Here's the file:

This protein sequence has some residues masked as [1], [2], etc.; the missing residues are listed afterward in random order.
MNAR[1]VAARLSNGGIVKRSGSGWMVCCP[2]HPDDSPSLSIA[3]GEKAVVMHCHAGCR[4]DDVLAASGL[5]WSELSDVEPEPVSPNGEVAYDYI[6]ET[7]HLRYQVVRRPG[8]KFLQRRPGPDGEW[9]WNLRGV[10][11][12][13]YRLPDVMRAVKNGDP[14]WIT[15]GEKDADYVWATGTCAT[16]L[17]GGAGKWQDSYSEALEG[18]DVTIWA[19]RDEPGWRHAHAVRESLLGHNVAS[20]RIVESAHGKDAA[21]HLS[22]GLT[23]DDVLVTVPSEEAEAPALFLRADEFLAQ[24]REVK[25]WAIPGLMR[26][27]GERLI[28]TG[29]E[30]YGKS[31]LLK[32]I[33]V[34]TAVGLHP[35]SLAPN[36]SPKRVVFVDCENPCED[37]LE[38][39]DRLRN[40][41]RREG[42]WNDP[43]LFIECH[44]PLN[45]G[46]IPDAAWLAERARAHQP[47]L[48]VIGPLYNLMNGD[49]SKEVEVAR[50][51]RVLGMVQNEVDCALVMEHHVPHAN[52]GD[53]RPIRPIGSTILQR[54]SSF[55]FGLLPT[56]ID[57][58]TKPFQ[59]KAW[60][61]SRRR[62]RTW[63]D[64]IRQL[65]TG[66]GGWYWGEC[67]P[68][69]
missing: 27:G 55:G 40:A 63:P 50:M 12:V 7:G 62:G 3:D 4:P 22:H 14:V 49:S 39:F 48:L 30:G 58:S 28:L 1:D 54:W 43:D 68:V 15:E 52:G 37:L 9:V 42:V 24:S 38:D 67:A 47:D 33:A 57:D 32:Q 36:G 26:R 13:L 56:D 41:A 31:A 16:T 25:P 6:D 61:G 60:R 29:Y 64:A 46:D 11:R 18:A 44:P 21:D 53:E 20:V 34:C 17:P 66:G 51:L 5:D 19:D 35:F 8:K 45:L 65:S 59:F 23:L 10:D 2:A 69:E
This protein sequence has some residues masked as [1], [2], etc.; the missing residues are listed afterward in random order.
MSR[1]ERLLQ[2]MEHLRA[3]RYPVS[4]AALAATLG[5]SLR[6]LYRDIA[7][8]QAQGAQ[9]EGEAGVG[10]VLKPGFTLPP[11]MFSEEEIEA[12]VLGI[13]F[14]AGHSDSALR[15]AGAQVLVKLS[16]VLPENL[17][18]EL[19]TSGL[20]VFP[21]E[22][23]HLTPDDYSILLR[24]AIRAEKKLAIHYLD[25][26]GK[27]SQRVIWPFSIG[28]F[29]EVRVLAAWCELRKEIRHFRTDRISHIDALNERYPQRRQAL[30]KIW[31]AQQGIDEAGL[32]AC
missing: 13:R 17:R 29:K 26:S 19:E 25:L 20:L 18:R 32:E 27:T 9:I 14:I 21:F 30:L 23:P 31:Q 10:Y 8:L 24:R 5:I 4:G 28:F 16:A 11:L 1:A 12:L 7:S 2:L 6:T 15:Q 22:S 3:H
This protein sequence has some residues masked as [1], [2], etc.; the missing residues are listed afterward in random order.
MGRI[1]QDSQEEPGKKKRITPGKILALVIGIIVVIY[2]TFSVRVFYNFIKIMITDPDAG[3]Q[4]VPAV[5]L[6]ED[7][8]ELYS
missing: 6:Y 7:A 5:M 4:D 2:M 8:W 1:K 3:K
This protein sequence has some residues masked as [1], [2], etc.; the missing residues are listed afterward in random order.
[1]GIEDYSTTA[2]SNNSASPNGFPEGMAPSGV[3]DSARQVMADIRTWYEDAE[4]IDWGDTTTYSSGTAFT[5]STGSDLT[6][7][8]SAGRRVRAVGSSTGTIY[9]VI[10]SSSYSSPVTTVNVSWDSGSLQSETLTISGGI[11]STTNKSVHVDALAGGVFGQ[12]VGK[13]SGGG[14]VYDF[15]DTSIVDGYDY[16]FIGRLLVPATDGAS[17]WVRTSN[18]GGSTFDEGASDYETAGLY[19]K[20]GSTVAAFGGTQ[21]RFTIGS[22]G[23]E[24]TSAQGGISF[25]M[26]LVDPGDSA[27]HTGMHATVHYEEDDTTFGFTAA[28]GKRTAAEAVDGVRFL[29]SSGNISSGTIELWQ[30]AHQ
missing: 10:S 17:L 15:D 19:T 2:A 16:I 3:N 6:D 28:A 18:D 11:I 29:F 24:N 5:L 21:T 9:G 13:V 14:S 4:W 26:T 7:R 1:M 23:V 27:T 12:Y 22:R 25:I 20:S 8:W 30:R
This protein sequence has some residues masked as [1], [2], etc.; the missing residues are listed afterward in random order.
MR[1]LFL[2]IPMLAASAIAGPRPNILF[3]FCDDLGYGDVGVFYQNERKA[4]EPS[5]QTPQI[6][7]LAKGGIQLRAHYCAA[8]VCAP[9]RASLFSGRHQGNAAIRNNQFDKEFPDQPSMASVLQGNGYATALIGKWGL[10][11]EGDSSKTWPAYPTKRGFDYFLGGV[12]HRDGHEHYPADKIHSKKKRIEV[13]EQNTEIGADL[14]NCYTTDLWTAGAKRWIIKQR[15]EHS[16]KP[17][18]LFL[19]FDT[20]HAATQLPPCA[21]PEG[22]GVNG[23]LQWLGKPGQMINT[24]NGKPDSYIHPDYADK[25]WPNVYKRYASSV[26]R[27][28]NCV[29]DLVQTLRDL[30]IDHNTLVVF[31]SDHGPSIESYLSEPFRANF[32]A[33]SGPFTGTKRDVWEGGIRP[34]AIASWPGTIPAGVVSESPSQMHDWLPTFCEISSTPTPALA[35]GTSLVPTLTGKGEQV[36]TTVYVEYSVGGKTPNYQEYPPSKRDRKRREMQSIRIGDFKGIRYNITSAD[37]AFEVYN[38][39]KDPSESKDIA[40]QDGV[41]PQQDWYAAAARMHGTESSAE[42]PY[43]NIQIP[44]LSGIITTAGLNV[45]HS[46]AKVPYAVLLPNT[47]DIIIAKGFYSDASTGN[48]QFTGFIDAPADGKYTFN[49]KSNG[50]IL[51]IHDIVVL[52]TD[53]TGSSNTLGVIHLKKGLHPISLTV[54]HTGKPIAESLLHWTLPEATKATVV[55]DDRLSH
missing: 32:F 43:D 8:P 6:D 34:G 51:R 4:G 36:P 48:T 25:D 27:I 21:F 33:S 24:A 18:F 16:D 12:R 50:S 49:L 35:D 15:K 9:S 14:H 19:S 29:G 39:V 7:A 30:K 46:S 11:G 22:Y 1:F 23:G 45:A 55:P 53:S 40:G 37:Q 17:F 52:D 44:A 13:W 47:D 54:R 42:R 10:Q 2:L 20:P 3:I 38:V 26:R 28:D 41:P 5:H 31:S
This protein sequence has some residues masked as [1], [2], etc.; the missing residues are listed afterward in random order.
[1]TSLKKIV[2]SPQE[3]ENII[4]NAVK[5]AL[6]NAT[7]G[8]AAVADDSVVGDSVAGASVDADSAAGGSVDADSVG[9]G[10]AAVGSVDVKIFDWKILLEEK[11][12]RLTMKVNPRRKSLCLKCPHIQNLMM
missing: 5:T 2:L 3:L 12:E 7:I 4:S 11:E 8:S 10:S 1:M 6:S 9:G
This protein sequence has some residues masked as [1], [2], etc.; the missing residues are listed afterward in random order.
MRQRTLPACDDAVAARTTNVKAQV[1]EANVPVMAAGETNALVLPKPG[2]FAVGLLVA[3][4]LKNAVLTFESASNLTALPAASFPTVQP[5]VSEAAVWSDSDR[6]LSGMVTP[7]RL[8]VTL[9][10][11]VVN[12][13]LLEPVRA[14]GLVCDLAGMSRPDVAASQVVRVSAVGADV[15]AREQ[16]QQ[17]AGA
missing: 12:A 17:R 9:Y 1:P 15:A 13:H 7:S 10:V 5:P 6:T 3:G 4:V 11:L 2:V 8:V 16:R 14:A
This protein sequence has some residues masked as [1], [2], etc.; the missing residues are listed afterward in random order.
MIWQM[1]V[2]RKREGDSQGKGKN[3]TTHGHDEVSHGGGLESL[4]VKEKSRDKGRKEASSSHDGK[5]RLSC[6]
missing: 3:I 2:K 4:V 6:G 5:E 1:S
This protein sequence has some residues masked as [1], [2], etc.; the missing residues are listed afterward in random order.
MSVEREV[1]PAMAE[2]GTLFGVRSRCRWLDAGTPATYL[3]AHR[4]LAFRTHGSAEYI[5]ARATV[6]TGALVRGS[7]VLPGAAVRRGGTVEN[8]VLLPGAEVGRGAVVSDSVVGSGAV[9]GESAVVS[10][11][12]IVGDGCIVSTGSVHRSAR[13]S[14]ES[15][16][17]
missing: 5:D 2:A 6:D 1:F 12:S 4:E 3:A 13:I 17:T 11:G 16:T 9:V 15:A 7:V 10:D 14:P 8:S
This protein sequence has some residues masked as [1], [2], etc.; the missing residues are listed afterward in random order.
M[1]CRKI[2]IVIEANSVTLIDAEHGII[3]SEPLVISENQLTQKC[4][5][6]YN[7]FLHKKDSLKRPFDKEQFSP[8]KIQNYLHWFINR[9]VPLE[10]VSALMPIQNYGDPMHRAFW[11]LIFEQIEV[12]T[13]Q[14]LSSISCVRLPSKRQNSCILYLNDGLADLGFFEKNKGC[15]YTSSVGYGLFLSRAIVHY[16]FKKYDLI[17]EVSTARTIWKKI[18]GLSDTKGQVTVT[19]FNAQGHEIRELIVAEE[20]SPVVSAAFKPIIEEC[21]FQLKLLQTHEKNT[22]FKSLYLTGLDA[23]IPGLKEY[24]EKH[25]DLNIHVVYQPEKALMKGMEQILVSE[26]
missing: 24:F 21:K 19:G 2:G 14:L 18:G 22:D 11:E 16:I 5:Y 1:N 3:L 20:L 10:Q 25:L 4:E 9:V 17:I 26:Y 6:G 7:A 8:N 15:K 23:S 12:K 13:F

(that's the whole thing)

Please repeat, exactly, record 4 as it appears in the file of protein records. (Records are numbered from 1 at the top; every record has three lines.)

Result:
This protein sequence has some residues masked as [1], [2], etc.; the missing residues are listed afterward in random order.
[1]GIEDYSTTA[2]SNNSASPNGFPEGMAPSGV[3]DSARQVMADIRTWYEDAE[4]IDWGDTTTYSSGTAFT[5]STGSDLT[6][7][8]SAGRRVRAVGSSTGTIY[9]VI[10]SSSYSSPVTTVNVSWDSGSLQSETLTISGGI[11]STTNKSVHVDALAGGVFGQ[12]VGK[13]SGGG[14]VYDF[15]DTSIVDGYDY[16]FIGRLLVPATDGAS[17]WVRTSN[18]GGSTFDEGASDYETAGLY[19]K[20]GSTVAAFGGTQ[21]RFTIGS[22]G[23]E[24]TSAQGGISF[25]M[26]LVDPGDSA[27]HTGMHATVHYEEDDTTFGFTAA[28]GKRTAAEAVDGVRFL[29]SSGNISSGTIELWQ[30]AHQ
missing: 10:S 17:L 15:D 19:T 2:A 16:I 3:N 6:D 28:A 18:D 11:I 29:F 24:N 5:L 21:T 9:G 13:V 14:S 4:W 26:T 7:R 1:M 23:V 27:T 12:Y 22:R 25:I 20:S 8:W 30:R